Completing Interstate 69 from Indiana to Texas is edging closer to reality, but advocates of the project want to keep it on the forefront in order to secure financing. Several speakers representing agencies and legislators championing the I-69 project talked about the importance of the roadway during a Madisonville-Hopkins County Chamber of Commerce After Hours-Hot Topic event held at the Eddie Ballard Convention Center on Tuesday night.
Interstate 69 is a multi-state highway linking the Canadian and Mexican borders. The first segment of the interstate already runs from Indianapolis to Port Huron, Mich. Completion of the road southwest to Texas is expected to spur the economy, creating 27,000 jobs between Houston and Indianapolis and bringing in $11 billion in wages through 2025.
“We build roads to move people and goods,” said Ted Merryman, Kentucky Transportation Department I-69 Project Manager. “When you have the highways to move people and goods, then you are certainly going to increase the opportunity for economic development in the community.”
Kentucky plans to utilize the Pennyrile and Western Kentucky parkways the state built in the 1960s and bring them up to federal interstate standards for I-69, Merryman explained.
All but 10 miles of a 160-mile stretch of I-69 will be along the existing parkway. The remaining 10 miles will be an approach and a new bridge over the Ohio River connecting southern Indiana to about one mile east of Henderson, he said.
Building a new bridge is crucial to the project, said Evan Beck, board chairman for the Chamber of Commerce of Southwest Indiana.
“Without a bridge, I-69 is nothing more than a glorified cul de sac in the southwestern portion of the state of Indiana,” Beck said.
Beck has worked closely with the Chamber Leadership Initiatives of Northwest Kentucky and other coalitions to make the bridge a reality. C-LINK and Hoosier Voices for I-69 recently hired lobbyist Appian Advisors of Indianapolis to promote and find funding sources for the bridge.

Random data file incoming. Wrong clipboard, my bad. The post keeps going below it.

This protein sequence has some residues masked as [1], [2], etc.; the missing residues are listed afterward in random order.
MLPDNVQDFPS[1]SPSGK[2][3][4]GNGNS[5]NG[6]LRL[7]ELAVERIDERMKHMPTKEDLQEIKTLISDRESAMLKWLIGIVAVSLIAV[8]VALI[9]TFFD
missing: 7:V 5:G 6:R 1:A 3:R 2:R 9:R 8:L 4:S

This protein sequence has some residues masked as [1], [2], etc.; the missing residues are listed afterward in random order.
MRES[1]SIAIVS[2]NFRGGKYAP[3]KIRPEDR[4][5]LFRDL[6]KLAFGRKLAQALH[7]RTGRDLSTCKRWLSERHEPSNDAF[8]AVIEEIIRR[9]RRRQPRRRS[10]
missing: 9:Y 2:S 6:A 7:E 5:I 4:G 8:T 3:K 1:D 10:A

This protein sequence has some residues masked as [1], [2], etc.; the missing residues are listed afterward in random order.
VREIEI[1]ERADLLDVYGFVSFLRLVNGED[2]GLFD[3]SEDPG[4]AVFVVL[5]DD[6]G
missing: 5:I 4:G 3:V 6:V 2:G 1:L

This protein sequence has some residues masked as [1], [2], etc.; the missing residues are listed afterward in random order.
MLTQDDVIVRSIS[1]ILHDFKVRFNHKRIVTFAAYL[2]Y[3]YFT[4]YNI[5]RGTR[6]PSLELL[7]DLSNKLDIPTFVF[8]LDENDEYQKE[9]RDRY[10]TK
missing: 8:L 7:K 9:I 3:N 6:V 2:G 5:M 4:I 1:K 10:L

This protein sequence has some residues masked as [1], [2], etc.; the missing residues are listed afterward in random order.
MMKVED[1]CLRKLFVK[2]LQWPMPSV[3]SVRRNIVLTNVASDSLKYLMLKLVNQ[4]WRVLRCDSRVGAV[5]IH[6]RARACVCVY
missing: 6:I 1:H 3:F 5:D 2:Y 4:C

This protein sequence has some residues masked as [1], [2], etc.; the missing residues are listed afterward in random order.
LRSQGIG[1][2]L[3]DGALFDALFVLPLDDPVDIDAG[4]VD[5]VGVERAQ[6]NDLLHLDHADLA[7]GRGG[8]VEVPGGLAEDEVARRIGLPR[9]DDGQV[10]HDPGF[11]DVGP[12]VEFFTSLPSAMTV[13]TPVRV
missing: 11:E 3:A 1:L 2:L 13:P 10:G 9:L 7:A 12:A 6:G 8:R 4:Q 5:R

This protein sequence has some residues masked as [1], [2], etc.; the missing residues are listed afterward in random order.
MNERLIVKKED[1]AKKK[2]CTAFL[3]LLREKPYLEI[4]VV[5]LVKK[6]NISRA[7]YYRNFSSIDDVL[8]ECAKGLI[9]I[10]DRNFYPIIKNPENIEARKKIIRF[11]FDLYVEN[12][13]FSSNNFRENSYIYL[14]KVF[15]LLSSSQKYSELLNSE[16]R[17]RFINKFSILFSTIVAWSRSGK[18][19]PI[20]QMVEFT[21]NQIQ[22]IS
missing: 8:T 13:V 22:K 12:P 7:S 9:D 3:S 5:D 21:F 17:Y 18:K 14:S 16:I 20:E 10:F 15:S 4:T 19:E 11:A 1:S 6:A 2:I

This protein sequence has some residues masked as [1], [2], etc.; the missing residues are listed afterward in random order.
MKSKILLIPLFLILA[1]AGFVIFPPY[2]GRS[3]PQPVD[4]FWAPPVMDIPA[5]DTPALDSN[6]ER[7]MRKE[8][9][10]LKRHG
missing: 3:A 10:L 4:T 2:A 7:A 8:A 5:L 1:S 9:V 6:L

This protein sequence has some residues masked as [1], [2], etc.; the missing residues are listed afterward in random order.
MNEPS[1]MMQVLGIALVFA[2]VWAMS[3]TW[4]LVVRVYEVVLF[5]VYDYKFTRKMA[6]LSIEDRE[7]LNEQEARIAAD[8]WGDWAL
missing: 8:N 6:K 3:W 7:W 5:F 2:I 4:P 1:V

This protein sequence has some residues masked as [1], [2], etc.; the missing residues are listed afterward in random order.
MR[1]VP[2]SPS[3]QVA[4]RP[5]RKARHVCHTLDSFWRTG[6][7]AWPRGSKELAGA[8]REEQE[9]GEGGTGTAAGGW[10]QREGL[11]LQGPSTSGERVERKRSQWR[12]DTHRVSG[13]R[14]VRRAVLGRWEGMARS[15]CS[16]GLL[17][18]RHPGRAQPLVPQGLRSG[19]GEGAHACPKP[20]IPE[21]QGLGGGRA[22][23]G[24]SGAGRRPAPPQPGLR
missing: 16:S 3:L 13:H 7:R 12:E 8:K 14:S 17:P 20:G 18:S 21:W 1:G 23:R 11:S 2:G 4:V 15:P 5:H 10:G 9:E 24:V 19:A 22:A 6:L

Though the bridge is considered a long-term project, other I-69 related projects are well underway in Kentucky and Indiana.
The Kentucky Transportation Cabinet District 2 Madisonville is working on bringing four parkway interchanges up to interstate standards, said chief engineer Kevin McClearn. These include two interchanges in Hopkins County — at Kentucky 109 in Dawson Springs and at 813 in Mortons Gap.
The project at Kentucky 109 in Dawson Springs is in the design stage, McClearn said. All four stages of the project — design, right of way, utilities and construction — have been funded.
The Indiana Transportation Cabinet has 65 miles of roadway under construction between Evansville and Crane, Ind., said Sam Sarvis, Indiana Department of Transportation Project Manager for I-69. The road is expected to be open to traffic next year, he said.
Speaker Ken Canter talked about the importance of strengthening all types of transportation in the western Kentucky region. Canter is the executive director with the Paducah-McCracken County Riverport Authority.
The Riverport Authority will soon be seeking foreign trade zone status for western Kentucky, Canter said. The status is critical for the importing and exporting of goods for distribution and manufacturing.
Canter called this another reason for I-69.
“We all need each other if we are going to prosper,” Canter said, “and we are all in it for economic development.”
Several speakers echoed the sentiment that attaining state and federal funding for I-69 is critical for bringing jobs to the region.
“We’re not going to get national support unless they believe and we convince them that there is strong state support for this project,” said Kentucky Sen. Jerry Rhoads.
The senator said it has been a challenge in Frankfort to generate support for I-69 because it is also competing with the Louisville bridge project, he said. The challenge is to keep I-69 high on the radar screen, Rhoads said.
“We are going to build I-69 through Kentucky,” said Michael Pape, speaking on behalf of U.S. Rep. Ed Whitfield.
Tate asked those in attendance to plan a trip to Washington, D.C. Whitfield’s office is helping organize a day where as many people as possible show how important I-69 is to them by talking in person with the congressional transportation committee and other members of congress. The target date will likely be early or mid-September.
“We want to storm the hill and talk about the importance of this project to our nation and the economic impact this has for our nation,” Pape said. “Not just our states, but to our country and to bringing America back on a sound financial track.”